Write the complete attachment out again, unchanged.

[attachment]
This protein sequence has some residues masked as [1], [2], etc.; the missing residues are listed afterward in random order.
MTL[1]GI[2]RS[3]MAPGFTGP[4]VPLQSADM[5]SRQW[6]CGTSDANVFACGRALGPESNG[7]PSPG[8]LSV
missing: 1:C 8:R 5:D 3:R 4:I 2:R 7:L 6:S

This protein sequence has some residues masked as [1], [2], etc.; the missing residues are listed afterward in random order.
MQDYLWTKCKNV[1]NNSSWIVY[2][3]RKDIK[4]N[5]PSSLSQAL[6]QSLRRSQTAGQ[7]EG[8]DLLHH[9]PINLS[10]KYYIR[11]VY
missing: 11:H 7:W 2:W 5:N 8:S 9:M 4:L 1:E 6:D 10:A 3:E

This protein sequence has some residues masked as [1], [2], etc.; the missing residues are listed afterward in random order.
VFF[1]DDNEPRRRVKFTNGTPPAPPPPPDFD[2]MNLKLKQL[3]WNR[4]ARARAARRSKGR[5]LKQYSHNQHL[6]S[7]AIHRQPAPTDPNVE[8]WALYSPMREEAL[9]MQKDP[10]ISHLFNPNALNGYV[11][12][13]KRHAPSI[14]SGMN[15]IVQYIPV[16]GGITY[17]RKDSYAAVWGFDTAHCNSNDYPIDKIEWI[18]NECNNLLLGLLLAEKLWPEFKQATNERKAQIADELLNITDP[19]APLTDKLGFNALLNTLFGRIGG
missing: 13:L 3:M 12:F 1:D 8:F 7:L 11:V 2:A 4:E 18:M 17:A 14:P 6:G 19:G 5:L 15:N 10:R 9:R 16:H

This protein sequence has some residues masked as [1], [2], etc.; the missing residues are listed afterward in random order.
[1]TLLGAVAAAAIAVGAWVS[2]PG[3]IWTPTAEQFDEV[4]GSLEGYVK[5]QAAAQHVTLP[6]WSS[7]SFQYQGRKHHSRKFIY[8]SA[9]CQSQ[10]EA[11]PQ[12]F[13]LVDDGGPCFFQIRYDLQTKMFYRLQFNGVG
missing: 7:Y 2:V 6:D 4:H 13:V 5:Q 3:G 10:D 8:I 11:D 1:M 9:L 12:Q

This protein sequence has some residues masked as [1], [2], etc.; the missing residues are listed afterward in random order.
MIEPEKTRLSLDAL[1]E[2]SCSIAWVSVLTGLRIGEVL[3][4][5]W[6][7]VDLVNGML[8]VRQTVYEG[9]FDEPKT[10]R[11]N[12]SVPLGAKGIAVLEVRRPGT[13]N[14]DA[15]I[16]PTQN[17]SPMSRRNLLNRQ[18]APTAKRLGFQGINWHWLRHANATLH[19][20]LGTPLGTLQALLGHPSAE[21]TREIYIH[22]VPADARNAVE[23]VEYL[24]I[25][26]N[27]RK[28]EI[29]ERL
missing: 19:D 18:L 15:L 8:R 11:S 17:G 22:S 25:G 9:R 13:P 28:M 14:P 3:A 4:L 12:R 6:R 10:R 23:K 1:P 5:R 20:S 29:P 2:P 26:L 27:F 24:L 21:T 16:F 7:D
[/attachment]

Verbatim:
This protein sequence has some residues masked as [1], [2], etc.; the missing residues are listed afterward in random order.
MTL[1]GI[2]RS[3]MAPGFTGP[4]VPLQSADM[5]SRQW[6]CGTSDANVFACGRALGPESNG[7]PSPG[8]LSV
missing: 1:C 8:R 5:D 3:R 4:I 2:R 7:L 6:S

This protein sequence has some residues masked as [1], [2], etc.; the missing residues are listed afterward in random order.
MQDYLWTKCKNV[1]NNSSWIVY[2][3]RKDIK[4]N[5]PSSLSQAL[6]QSLRRSQTAGQ[7]EG[8]DLLHH[9]PINLS[10]KYYIR[11]VY
missing: 11:H 7:W 2:W 5:N 8:S 9:M 4:L 1:E 6:D 10:A 3:E

This protein sequence has some residues masked as [1], [2], etc.; the missing residues are listed afterward in random order.
VFF[1]DDNEPRRRVKFTNGTPPAPPPPPDFD[2]MNLKLKQL[3]WNR[4]ARARAARRSKGR[5]LKQYSHNQHL[6]S[7]AIHRQPAPTDPNVE[8]WALYSPMREEAL[9]MQKDP[10]ISHLFNPNALNGYV[11][12][13]KRHAPSI[14]SGMN[15]IVQYIPV[16]GGITY[17]RKDSYAAVWGFDTAHCNSNDYPIDKIEWI[18]NECNNLLLGLLLAEKLWPEFKQATNERKAQIADELLNITDP[19]APLTDKLGFNALLNTLFGRIGG
missing: 13:L 3:M 12:F 1:D 8:F 7:L 11:V 2:A 4:E 18:M 17:A 14:P 6:G 19:G 5:L 15:N 10:R 9:R 16:H

This protein sequence has some residues masked as [1], [2], etc.; the missing residues are listed afterward in random order.
[1]TLLGAVAAAAIAVGAWVS[2]PG[3]IWTPTAEQFDEV[4]GSLEGYVK[5]QAAAQHVTLP[6]WSS[7]SFQYQGRKHHSRKFIY[8]SA[9]CQSQ[10]EA[11]PQ[12]F[13]LVDDGGPCFFQIRYDLQTKMFYRLQFNGVG
missing: 7:Y 2:V 6:D 4:H 13:V 5:Q 3:G 10:D 8:I 11:D 1:M 9:L 12:Q

This protein sequence has some residues masked as [1], [2], etc.; the missing residues are listed afterward in random order.
MIEPEKTRLSLDAL[1]E[2]SCSIAWVSVLTGLRIGEVL[3][4][5]W[6][7]VDLVNGML[8]VRQTVYEG[9]FDEPKT[10]R[11]N[12]SVPLGAKGIAVLEVRRPGT[13]N[14]DA[15]I[16]PTQN[17]SPMSRRNLLNRQ[18]APTAKRLGFQGINWHWLRHANATLH[19][20]LGTPLGTLQALLGHPSAE[21]TREIYIH[22]VPADARNAVE[23]VEYL[24]I[25][26]N[27]RK[28]EI[29]ERL
missing: 19:D 18:L 15:L 8:R 11:S 17:G 22:S 25:G 9:R 13:P 28:M 14:P 3:A 4:L 12:R 6:R 10:R 23:K 1:P 5:R 20:S 29:P 2:P 26:L 27:F 24:L 21:T 16:F 7:D